I have the expressions for the nth term of various sequences. I'm supposed to write them in a "p/q" fraction form, but i have no idea how to do this with logarithmic expressions.
log2^n(8)
log3^n(81)
i'm sorry if im misunderstanding what you're saying, but it's not an equation..?
i was given a sequence:
$\displaystyle
\log_{2}8, \log_{4}8, \log_{8}8, \log_{16}8, \log_{32}8
$
i was supposed to write down the next two terms:
$\displaystyle
\log_{64}8, \log_{128}8
$
and find an expression fo the nth term of each sequence
$\displaystyle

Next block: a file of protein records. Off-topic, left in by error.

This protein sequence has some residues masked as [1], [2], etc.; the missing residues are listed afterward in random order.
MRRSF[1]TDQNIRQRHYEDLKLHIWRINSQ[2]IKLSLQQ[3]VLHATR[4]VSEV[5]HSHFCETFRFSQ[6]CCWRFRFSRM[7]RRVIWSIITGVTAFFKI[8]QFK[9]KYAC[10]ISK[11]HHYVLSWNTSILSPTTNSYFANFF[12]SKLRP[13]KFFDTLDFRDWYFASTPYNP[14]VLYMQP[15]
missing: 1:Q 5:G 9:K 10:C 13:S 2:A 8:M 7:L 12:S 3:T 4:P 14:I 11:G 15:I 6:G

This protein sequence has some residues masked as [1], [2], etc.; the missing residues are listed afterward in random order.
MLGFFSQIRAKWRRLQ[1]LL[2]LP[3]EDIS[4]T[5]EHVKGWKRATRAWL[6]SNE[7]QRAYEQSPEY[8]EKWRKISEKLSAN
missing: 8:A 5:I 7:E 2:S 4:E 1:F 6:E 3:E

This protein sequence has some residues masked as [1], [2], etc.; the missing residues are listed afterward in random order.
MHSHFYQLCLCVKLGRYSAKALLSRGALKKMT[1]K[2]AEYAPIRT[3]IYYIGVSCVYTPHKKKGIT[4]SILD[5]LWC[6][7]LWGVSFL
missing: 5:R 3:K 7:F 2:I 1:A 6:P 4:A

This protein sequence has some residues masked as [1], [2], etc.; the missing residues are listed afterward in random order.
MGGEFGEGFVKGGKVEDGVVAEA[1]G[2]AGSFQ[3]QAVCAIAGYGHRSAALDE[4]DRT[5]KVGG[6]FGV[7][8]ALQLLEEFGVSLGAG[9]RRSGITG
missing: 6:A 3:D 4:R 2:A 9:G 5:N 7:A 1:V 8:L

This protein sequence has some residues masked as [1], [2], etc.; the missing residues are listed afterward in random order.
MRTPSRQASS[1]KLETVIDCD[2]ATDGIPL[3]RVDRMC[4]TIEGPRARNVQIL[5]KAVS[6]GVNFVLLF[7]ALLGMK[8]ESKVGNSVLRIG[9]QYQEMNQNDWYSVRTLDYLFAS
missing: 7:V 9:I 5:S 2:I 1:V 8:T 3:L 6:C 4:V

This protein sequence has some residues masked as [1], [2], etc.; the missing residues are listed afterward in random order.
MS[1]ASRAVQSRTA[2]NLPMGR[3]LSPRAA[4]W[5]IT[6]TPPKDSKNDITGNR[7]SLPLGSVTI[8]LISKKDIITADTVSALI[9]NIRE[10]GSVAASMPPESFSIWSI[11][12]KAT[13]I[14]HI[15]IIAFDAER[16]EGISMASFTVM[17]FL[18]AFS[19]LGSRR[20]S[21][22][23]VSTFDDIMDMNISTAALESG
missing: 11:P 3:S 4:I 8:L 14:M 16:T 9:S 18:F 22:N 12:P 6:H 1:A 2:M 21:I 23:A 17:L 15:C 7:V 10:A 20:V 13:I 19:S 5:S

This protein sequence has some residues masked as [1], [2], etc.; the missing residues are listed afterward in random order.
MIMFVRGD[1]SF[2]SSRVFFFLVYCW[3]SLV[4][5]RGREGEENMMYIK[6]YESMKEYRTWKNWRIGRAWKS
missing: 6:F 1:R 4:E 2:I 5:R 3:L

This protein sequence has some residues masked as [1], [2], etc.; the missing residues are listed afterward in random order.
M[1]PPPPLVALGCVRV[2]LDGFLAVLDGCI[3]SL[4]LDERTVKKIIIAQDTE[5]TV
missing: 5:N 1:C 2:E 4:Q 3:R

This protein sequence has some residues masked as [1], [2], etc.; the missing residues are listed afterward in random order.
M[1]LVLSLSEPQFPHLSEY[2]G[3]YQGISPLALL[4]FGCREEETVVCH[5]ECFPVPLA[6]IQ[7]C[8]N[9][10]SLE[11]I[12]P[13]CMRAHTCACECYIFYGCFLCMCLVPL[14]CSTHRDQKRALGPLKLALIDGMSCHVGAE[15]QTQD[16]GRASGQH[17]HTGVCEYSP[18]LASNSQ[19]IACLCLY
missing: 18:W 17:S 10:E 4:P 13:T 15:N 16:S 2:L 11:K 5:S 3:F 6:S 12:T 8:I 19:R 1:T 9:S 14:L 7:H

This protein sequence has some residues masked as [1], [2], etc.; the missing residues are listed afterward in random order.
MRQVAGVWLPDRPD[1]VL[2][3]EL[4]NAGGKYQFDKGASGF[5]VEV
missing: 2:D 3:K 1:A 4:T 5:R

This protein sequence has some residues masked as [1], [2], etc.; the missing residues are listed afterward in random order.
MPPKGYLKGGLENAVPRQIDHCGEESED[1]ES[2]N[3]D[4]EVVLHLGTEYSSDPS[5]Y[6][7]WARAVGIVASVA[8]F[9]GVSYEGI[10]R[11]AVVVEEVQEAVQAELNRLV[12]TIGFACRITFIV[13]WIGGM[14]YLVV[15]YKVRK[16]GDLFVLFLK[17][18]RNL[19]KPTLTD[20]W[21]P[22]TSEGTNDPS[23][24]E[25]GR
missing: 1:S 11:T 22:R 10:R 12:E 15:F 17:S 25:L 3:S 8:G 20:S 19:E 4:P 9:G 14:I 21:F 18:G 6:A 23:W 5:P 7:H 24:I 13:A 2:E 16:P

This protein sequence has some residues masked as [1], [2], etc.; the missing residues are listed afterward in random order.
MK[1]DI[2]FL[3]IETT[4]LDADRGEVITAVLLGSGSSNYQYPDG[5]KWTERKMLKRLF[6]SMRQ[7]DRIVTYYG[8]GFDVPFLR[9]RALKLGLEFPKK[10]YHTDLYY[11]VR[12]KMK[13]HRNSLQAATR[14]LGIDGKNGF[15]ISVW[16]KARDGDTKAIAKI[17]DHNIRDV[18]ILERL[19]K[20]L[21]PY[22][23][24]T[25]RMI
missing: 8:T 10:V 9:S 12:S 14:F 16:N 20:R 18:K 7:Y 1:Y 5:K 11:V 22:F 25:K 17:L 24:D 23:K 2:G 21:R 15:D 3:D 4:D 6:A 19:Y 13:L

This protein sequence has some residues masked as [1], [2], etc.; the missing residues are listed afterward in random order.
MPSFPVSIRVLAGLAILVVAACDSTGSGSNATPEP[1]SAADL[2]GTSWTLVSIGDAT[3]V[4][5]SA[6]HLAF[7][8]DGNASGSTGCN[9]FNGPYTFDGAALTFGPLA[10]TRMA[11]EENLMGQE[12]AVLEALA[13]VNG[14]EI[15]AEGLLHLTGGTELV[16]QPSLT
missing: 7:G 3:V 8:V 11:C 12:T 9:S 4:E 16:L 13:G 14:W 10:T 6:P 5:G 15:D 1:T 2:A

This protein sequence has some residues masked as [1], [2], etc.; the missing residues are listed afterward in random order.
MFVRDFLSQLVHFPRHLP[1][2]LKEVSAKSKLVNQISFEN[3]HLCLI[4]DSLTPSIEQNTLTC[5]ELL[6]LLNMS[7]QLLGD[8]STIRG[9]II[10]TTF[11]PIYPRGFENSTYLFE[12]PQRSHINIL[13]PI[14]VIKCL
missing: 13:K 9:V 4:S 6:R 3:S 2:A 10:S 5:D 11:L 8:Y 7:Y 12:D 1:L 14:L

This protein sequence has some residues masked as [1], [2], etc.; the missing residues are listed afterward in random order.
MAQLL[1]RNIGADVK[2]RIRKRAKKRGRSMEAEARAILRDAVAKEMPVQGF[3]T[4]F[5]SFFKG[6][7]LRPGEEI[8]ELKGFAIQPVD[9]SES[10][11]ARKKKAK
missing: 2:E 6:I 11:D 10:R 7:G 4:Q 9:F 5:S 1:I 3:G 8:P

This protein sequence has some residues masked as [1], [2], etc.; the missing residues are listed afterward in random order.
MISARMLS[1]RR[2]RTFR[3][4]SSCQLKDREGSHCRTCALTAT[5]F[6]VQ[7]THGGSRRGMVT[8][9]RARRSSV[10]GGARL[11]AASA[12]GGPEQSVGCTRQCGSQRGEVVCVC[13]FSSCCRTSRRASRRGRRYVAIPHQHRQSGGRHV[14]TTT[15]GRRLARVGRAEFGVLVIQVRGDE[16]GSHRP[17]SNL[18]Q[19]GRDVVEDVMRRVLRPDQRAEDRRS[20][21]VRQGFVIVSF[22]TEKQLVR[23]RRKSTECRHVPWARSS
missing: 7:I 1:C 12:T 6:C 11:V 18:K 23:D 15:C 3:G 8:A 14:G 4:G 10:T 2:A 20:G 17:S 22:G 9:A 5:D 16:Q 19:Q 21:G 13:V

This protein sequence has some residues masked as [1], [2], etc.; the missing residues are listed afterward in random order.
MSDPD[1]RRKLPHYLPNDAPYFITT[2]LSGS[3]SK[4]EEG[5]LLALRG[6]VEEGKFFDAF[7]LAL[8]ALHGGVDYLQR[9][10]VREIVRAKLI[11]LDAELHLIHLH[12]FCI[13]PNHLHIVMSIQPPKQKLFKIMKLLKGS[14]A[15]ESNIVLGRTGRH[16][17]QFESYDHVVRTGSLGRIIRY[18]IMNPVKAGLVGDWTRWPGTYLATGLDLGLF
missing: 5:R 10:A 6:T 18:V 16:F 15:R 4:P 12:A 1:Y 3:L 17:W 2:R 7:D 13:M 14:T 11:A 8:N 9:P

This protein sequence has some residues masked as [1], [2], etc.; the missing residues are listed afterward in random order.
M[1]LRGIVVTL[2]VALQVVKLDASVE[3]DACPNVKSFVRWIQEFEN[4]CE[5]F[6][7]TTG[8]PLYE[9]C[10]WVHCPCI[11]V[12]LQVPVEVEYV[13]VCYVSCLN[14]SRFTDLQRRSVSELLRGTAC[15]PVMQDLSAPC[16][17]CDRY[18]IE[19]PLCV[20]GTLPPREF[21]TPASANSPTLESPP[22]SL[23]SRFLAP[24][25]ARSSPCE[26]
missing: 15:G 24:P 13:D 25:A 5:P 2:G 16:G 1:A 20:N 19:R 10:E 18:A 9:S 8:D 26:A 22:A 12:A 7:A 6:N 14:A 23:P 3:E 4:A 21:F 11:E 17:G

\log_{2^n}8
$
which i am hoping is correct. then it says to write your expression in the form p/q, meaning a fraction (or I suppose a whole number if it works out that way).
i tried writing it in exponental form and got to $\displaystyle (2^n)^x=8$ but that doesn't make any sense to me
edit: nevermind, i'm sorry, i think i just understood what it was was asking for and your explanation. thank you very much!
$\displaystyle \log_2{8} = \log_{2^1}{8} = \log_{2^1}{(2^1)^\frac{3}{1}} = \frac{3}{1}$
$\displaystyle \log_4{8} = \log_{2^2}{8} = \log_{2^2}{(2^2)^{\frac{3}{2}}} = \frac{3}{2}$
$\displaystyle \log_8{8} = \log_{2^3}{8} = \log_{2^3}{(2^3)^{\frac{3}{3}}} = \frac{3}{3}$
$\displaystyle \log_8{8} = \log_{2^4}{8} = \log_{2^4}{(2^4)^{\frac{3}{4}}} = \frac{3}{4}$
$\displaystyle \log_{16}{8} = \log_{2^5}{8} = \log_{2^5}{(2^5)^{\frac{3}{5}}} = \frac{3}{5}$.
I think you can see that:
$\displaystyle \log_{2^n}{8} = \frac{3}{n}$.